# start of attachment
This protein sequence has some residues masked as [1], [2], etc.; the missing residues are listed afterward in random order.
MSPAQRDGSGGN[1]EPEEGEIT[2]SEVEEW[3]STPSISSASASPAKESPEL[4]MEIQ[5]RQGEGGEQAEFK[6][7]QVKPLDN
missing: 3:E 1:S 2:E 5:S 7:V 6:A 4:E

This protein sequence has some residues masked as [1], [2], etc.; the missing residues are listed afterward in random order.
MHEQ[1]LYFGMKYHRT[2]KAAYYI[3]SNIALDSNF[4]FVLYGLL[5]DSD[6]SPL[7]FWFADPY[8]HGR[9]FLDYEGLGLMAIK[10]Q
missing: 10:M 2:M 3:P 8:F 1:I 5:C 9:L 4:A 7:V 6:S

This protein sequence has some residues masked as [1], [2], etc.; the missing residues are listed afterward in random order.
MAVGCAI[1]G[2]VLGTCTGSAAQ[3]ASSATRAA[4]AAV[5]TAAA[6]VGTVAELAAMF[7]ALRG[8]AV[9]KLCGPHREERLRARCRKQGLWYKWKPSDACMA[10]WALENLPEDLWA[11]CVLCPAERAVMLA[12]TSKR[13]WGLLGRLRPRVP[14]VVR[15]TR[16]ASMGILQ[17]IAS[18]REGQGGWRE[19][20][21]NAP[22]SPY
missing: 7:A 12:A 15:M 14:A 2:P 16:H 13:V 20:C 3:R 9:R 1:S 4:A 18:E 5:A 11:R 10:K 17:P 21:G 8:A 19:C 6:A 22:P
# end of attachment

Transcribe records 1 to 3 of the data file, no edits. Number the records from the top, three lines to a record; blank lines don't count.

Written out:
This protein sequence has some residues masked as [1], [2], etc.; the missing residues are listed afterward in random order.
MSPAQRDGSGGN[1]EPEEGEIT[2]SEVEEW[3]STPSISSASASPAKESPEL[4]MEIQ[5]RQGEGGEQAEFK[6][7]QVKPLDN
missing: 3:E 1:S 2:E 5:S 7:V 6:A 4:E

This protein sequence has some residues masked as [1], [2], etc.; the missing residues are listed afterward in random order.
MHEQ[1]LYFGMKYHRT[2]KAAYYI[3]SNIALDSNF[4]FVLYGLL[5]DSD[6]SPL[7]FWFADPY[8]HGR[9]FLDYEGLGLMAIK[10]Q
missing: 10:M 2:M 3:P 8:F 1:I 5:C 9:L 4:A 7:V 6:S

This protein sequence has some residues masked as [1], [2], etc.; the missing residues are listed afterward in random order.
MAVGCAI[1]G[2]VLGTCTGSAAQ[3]ASSATRAA[4]AAV[5]TAAA[6]VGTVAELAAMF[7]ALRG[8]AV[9]KLCGPHREERLRARCRKQGLWYKWKPSDACMA[10]WALENLPEDLWA[11]CVLCPAERAVMLA[12]TSKR[13]WGLLGRLRPRVP[14]VVR[15]TR[16]ASMGILQ[17]IAS[18]REGQGGWRE[19][20][21]NAP[22]SPY
missing: 7:A 12:A 15:M 14:A 2:P 16:H 13:V 20:C 3:R 9:R 1:S 4:A 18:E 5:A 11:R 10:K 17:P 21:G 8:A 19:C 6:A 22:P